Hybrid composite glulam timber reinforced using deformed steel bars and epoxy resin adhesive (RGTSB), was significantly developed in Kagoshima University. In this paper, a beam-to-beam connection for RGTSB and experimental data on the connection are presented...
Hybrid composite glulam timber reinforced using deformed steel bars and epoxy resin adhesive (RGTSB), was significantly developed in Kagoshima University. A long term laboratory investigation on a 4.5-meter-span hybrid timber beam and a non-hybrid timber beam was started from August 2011. The beam was made of RGTSB and another was of conventional glulam timber...
In this paper, bending behaviours in hybrid composite glulam timbers reinforced using deformed steel bars and epoxy resin adhesives (RGTSB) are presented. The technique RGTSB was developed in order to improve flexural stiffness and strength in glulam timbers...
The research study focuses on different strengthening techniques for timber concrete composites (TCC) using different types of wire and wire mesh integrated with a layer of epoxy on a timber core embedded in concrete using experimental and analytical procedure. The impact of TCC on axial compression performance, modulus of elasticity, failure mode and post failure behavior and ductility were compared to reference concrete specimens. Different types of wire and wire mesh used in strengthening of the timber core, timber core size and reinforcement in the concrete cylinder were all parameters considered in this study. Timing of application of the epoxy on the wire strengthened timber core was very important. For structural applications, where the weight reduction and ductility as well as post failure endurance are essential, the development of this composite is recommended. The ratio of the ductility index to the weight is discussed. The light weight of the timber composite, and the increased ductility were noted in this study. An equation to estimate the axial compression capacity of the strengthened timber concrete composite was developed in this study. This study will pave the way for further applications for timber concrete composite aiming at reducing dead weight of concrete and the reducing the amount of concrete and steel in construction.
This paper examines a new and very promising concept for prefabricated timber-concrete-composite floors (TCC-floors), were the heavy normal weight concrete is replaced by a lightweight concrete (LC) with a density of about 17 kN/m³. Investigations into the connections between lightweight concrete and timber indicate that the...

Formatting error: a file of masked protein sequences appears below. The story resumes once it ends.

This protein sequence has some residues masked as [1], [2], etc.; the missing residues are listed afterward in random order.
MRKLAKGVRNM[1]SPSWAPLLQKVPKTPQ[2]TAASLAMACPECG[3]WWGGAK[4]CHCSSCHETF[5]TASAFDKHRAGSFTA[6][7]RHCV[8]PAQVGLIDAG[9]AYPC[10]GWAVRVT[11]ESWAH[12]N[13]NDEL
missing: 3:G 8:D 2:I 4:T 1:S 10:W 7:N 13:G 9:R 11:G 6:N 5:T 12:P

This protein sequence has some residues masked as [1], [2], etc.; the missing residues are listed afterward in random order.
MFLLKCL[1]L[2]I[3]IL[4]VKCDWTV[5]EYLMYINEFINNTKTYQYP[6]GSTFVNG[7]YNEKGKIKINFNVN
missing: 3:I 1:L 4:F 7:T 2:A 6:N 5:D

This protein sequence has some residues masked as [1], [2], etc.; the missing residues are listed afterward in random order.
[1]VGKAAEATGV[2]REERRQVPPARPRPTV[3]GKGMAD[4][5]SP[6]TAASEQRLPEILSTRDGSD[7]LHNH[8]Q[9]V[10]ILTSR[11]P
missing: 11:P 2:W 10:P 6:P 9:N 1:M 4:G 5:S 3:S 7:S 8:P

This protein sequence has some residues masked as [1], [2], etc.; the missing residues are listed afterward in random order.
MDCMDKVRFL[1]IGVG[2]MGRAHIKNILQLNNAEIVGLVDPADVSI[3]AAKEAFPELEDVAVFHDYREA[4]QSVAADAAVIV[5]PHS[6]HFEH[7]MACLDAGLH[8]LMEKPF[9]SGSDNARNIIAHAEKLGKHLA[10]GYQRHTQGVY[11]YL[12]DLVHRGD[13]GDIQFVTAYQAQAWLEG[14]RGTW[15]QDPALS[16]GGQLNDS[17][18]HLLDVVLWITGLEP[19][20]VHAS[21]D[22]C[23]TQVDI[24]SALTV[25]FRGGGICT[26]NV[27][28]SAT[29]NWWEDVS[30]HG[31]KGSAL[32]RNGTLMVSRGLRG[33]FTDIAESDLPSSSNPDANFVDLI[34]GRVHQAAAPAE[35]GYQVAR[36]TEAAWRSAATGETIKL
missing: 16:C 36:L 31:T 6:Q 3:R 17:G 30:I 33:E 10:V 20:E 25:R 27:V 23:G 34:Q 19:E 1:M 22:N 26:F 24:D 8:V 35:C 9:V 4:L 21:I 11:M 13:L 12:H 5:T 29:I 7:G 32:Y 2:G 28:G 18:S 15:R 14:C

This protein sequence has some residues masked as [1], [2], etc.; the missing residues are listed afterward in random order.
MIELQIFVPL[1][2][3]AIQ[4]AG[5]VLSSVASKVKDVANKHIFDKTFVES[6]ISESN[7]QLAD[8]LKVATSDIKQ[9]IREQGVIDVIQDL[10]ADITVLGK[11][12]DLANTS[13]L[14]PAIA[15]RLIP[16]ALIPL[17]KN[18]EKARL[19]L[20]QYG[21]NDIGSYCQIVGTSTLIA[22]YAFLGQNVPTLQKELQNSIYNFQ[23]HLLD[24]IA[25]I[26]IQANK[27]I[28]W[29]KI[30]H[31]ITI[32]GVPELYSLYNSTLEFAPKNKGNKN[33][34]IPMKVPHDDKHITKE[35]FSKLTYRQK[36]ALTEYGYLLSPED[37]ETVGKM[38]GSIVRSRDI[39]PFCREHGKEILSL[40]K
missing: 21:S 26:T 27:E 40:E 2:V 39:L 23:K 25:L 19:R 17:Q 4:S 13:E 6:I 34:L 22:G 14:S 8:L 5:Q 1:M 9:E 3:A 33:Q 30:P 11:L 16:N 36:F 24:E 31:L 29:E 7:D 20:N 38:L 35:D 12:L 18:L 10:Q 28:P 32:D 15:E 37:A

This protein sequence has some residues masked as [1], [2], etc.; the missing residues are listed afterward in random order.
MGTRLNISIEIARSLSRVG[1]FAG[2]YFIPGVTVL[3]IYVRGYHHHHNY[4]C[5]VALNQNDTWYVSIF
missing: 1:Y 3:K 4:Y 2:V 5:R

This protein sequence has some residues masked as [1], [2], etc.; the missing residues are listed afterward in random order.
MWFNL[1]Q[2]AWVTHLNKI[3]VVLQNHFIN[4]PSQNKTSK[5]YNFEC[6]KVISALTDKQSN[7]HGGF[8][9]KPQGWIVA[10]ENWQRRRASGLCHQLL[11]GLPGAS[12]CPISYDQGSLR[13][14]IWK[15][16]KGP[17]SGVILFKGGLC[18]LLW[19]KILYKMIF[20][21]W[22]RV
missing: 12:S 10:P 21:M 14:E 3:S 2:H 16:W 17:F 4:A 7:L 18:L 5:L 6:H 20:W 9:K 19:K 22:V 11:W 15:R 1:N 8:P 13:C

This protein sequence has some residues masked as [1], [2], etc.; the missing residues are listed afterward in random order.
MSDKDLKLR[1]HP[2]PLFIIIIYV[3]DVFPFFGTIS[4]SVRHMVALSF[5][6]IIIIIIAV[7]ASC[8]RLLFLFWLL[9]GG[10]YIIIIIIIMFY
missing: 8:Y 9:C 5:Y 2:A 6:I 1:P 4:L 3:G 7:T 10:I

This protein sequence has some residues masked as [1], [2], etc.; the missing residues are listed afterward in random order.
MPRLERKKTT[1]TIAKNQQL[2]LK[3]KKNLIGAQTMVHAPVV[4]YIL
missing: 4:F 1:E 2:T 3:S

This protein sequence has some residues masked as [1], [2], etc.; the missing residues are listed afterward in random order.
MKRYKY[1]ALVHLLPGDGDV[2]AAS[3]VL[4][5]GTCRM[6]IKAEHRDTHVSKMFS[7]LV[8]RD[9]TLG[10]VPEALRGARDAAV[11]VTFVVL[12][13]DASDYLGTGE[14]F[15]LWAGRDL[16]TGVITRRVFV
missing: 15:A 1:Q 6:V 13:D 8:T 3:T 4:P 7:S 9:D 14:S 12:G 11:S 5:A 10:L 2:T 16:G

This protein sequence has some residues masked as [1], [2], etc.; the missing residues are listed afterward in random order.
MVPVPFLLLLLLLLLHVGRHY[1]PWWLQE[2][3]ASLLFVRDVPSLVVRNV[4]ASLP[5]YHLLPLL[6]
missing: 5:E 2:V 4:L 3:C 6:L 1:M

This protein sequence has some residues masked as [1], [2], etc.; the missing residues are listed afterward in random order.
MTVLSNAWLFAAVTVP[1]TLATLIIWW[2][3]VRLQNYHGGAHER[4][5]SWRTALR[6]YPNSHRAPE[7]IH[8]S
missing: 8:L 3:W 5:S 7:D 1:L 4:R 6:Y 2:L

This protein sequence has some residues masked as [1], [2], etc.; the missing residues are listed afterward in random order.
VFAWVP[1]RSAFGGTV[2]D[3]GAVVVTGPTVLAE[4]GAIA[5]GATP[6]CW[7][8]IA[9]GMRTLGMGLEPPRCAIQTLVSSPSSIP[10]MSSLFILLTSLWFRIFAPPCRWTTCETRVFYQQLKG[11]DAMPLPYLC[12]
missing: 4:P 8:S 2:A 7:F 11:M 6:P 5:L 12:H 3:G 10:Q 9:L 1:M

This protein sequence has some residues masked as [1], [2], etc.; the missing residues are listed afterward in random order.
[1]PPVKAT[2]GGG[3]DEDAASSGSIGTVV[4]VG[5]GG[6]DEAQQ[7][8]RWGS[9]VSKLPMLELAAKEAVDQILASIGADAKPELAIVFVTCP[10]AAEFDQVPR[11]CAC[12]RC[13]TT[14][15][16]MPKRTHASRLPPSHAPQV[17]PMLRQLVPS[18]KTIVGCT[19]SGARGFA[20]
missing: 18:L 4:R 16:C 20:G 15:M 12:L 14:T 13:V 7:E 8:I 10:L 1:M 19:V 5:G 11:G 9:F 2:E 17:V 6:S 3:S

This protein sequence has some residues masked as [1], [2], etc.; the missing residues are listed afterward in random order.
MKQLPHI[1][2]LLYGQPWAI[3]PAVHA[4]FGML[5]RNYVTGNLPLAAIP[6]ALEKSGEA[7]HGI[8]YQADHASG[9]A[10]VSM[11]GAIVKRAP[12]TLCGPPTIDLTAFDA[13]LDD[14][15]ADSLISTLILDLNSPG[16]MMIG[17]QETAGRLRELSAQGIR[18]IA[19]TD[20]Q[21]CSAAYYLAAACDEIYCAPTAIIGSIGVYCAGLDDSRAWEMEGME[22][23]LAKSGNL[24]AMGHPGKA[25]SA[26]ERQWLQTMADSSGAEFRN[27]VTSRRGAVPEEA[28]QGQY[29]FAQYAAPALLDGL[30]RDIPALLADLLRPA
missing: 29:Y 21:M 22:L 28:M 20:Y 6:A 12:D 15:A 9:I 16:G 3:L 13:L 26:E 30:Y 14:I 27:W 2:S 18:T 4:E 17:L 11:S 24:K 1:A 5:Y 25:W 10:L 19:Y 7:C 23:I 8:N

This paper presents an experimental evaluation of the fire resistance of glued-in rod timber joints using epoxy resin, with and without modification. A heat-resistant modified resin was designed by adding inorganic additives into the epoxy resin, aiming to improve the heat resistance. Joints that were made using the modified epoxy resin at room temperature showed a bearing capacity comparable to those with commercial epoxy resin. Twenty-one joint specimens with the modified epoxy resin and six with a commercial epoxy resin were tested in a fire furnace to evaluate the fire resistance. The main failure mode was the pull-out of the rod, which is typical in fire tests of this type of joints. As to the effects of the test parameters, this study considered the effects of adhesive types, sectional sizes, stress levels, and fireproof coatings. The test results showed that the fire resistance period of a joint can be evidently improved by modifying the resin and using the fireproof coating, as the improvements reached 73% and 35%, respectively, compared with the joint specimens with commercial epoxy resin. It was also found that, for all specimens, the fire resistance period decreased with an increase in the stress level and increased with an increase in the sectional sizes.
This project was conducted to quantify the performance of adhesives bond lines under
shear load subject to elevated temperature. The results add to the understanding of the
performance of polyurethane adhesive bond lines under elevated temperatures to address
areas of fire safety concern under the current building codes.
The project focused on studying the shear bond capacity of three wood species by using 3
types of adhesives with/without nanoclay treatment at 4 temperature levels. The three
wood species are Douglas-Fir, Hemlock and SPF. The adhesives are polyurethane (PU),
Phenol-Resorcinol-Formaldehyde (PRF) and Epoxy. PU and PRF specimens were also
tested with nanoclay treatment and without nanoclay treatment. Epoxy specimens were
tested without nanoclay treatment only. The temperature levels considered were room
temperature (about 20 °C), 60°C, 80°C and 100°C. The results indicate that the influence
of elevated temperature on the shear bond strength of PU and PRF adhesive was in the
range of 20 to 30% regardless of nanoclay treatment. Regardless of species, PU or PRF,
with or without nanoclay, the average shear strength for 100°C oven temperature
treatment ranged from 6.0 to 7.5 MPa. In the case of SPF PU specimens treatment with
nanoclay reduced the variability of shear strength significantly from 12% at room
temperature to 5% after 100°C oven treatment. This is an important aspect that needs
further verification for enhancement of performance. Finally the data in this study can be
used to support modeling of timber component subjected to elevated temperature.